- I have on a white frilly slip (same as mine)
- I have on a beautiful yellow dress (same as mine)
- I have on shiny patten leather shoes (same as mine)
- I have a white Sunday hat with a yellow ribbon (same as mine)
You get the picture. Because she was older, I assumed she must be smarter; that she always knew something I didn't. So, I believed that somehow, even though we were wearing exactly the same thing, she must really look like a fairy princess and I just looked ordinary. You see, I am the poster child for "GULLIBLE."
My sister and I, and eventually our little sister Jamey, often played house. Chris would be the mom, Jamey would be the little girl, and I would be the dad, brother, and many times the dog. I was so envious that they got to be females. But being the dog had its advantages. While Mom Chris was dressing her daughter (Jamey) to look like a fairy princess, I was sniffing around their feet and whimpering like a neglected puppy. Chris would wave a hand at me and say "Shoo!" I'd crawl away and come right back around and start jumping on their legs panting playfully. "I told you to scram," she'd say, and wave me away again. I'd come around for the third time and start leaping and barking...and barking...and barking.
After she would berate me, she'd say, "Why don't you be Jamey's sister." AHA! Victory. Just so she wouldn't figure me out, I'd say, "Oh, do I have to? I like being the dog." And there was some truth to that. It was the one time I could manipulate and annoy her deliberately and get promoted instead of demoted.
Another thing we often played was school. I'll bet you'll never guess who was the teacher...that's right, Chris. Instead of teaching us the ABC's, she taught us beautiful penmanship, dance, voice lessons, etc. My sister Jamey was an eager female student. I was usually a boy student, and once even the janitor. I hated being the boy until I realized once again, I could annoy her beyond bearance. I would make myself the class clown, the obnoxious, disrespectful pupil. For a while it worked quite well, but then she figured out she could send me to the principal. Guess who played the principal? She got her revenge alright.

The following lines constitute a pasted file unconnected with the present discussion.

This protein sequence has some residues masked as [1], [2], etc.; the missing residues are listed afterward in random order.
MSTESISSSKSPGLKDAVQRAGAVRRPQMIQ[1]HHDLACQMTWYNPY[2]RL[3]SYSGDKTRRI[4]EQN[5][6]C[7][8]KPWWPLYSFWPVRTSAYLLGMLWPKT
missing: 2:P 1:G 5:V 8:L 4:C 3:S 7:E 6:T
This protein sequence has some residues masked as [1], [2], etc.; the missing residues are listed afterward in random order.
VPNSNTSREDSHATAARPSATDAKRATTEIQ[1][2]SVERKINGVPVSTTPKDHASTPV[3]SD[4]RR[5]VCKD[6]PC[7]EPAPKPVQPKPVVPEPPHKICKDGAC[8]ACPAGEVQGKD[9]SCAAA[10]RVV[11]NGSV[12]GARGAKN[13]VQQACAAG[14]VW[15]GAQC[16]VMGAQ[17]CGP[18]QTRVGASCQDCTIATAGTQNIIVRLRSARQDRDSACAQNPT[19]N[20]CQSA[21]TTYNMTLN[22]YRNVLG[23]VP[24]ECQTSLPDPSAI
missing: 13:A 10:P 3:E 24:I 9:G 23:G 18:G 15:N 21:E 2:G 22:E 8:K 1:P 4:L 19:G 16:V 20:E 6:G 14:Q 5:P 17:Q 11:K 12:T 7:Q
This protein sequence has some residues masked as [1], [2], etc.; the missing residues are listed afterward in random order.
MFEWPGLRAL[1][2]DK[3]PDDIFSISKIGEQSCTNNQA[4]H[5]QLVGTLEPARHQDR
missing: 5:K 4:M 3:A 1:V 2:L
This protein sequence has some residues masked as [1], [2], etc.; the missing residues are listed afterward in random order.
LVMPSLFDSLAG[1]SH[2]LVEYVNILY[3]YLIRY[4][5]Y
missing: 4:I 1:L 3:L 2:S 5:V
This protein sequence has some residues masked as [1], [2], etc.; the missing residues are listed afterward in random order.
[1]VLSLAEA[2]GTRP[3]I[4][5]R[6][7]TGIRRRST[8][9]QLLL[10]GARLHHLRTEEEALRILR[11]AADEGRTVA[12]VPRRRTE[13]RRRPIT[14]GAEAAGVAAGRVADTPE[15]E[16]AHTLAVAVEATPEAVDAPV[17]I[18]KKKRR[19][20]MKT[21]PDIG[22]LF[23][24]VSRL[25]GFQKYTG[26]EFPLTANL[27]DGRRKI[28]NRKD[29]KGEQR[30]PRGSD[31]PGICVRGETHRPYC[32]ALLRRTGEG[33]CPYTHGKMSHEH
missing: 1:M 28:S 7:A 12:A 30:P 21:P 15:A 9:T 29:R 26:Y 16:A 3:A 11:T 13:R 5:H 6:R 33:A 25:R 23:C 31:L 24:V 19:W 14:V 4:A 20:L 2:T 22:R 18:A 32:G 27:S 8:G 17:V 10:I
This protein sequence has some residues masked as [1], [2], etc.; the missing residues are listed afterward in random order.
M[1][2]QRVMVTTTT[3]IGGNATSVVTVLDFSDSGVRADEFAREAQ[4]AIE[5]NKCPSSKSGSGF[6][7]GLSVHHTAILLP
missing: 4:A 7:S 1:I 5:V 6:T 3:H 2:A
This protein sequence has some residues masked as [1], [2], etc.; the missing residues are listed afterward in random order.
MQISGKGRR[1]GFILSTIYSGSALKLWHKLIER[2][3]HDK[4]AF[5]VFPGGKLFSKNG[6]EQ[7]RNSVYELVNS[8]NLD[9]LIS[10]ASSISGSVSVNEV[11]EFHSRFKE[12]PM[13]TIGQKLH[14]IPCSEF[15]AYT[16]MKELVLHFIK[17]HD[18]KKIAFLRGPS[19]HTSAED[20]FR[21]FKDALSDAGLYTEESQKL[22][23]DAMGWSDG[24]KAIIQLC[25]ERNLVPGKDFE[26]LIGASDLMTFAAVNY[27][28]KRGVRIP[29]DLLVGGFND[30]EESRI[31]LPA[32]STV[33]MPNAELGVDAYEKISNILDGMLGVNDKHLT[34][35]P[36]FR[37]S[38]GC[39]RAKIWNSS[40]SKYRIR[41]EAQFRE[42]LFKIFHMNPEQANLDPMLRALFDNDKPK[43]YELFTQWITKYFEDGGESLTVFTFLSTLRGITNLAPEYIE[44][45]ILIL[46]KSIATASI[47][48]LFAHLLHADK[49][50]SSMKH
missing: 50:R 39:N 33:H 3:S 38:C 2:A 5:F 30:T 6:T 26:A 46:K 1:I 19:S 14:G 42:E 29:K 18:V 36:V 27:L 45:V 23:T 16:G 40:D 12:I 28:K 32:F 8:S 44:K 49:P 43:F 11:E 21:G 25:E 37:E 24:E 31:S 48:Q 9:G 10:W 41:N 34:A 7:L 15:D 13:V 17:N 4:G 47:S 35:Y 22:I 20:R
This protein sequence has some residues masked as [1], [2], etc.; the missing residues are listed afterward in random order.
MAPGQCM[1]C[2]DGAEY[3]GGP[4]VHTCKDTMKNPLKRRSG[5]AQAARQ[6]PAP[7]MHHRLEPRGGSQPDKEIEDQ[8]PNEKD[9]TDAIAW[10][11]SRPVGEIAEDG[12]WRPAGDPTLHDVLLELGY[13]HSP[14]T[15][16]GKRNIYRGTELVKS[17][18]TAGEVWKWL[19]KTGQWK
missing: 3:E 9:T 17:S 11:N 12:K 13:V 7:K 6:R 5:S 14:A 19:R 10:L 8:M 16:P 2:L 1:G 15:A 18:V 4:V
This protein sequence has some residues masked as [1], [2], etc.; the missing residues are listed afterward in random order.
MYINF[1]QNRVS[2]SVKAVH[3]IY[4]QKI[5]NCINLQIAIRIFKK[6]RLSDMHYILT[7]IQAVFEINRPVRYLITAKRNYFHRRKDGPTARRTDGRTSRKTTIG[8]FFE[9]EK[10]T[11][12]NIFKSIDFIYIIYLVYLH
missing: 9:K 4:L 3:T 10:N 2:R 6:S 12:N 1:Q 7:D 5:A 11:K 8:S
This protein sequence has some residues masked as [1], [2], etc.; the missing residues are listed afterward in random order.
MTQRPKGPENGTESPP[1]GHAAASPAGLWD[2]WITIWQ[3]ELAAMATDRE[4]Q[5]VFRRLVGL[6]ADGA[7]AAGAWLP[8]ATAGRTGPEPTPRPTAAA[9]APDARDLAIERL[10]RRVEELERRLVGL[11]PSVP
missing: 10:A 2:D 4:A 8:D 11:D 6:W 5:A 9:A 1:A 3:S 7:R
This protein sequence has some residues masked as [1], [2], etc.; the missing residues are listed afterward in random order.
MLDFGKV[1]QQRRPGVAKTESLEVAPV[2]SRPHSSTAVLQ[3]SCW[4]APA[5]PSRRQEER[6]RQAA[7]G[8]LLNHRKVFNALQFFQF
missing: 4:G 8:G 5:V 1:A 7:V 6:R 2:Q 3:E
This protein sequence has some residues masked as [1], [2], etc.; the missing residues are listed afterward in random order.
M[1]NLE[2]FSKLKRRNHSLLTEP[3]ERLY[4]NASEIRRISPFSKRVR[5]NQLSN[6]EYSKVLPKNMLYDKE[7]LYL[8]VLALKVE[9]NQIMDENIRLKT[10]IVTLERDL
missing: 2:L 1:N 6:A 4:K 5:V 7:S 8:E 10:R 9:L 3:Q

On Saturday mornings, Mom and Dad slept in so my sisters and I would go downstairs and play the Beatles and Petula Clark records. We pretended we were the singers and musicians. When we played the Beatles, Chris always designated herself as Paul, the cool, handsome Beatle. I always volunteered to be John or George. If she was in a generous mood I was John or George, but if she was not happy with me, I had to be Ringo. One time I tried to use this to my advantage and banged the drums so loud I drowned out her solo song, "Yesterday." Before she could get her revenge, Dad came halfway down the stairs and told me to knock it off. Chris had the last laugh on that.
Big sisters are the crab grass in the lawn of life."
— Charles M. Schulz
Fairy Princesses Do Not Make Funny Faces
Another big reason I don't buy into the whole fairy princess theory is because fairy princesses don't make silly faces, and Chris rarely went before a camera without making a face of some kind. Take the first photo at the top of this hub. The little girl on the left, auburn hair in braids, sweet, angelic smile, a picture of innocence, that is me. The one on the left, eyes to the side, tongue out and to the side, that's the fairy princess. Clearly, I am the fairy princess in this photo.
To this day my sister Chris still loves to make funny faces in the camera. Her social networking profile photo is a classic example. It's the black and white photo to the right.
Fairy Princesses Are Not Violent
How many fairy princesses in the Disney movies did you ever see get physically violent? I can't think of one. They used their brains, their charm, friends in high places or their magic wands to overcome or get what they wanted. Somehow they always achieved victory.
When we were kids a neighborhood bully was trying to violate me. He had me on the ground and I won't say what his intentions were but Chris wisely beat him mercilessly with a rubber garden hose and had him running home to mommy crying with huge welts on his back and legs. This was a noble and necessary act on her part and I'm very grateful to her for doing it. She was a faithful avenger when anyone messed with me or our younger sister, Jamey. But if she was a real fairy princess, she would have just waved her magic wand. It wouldn't be near as fun to witness, however.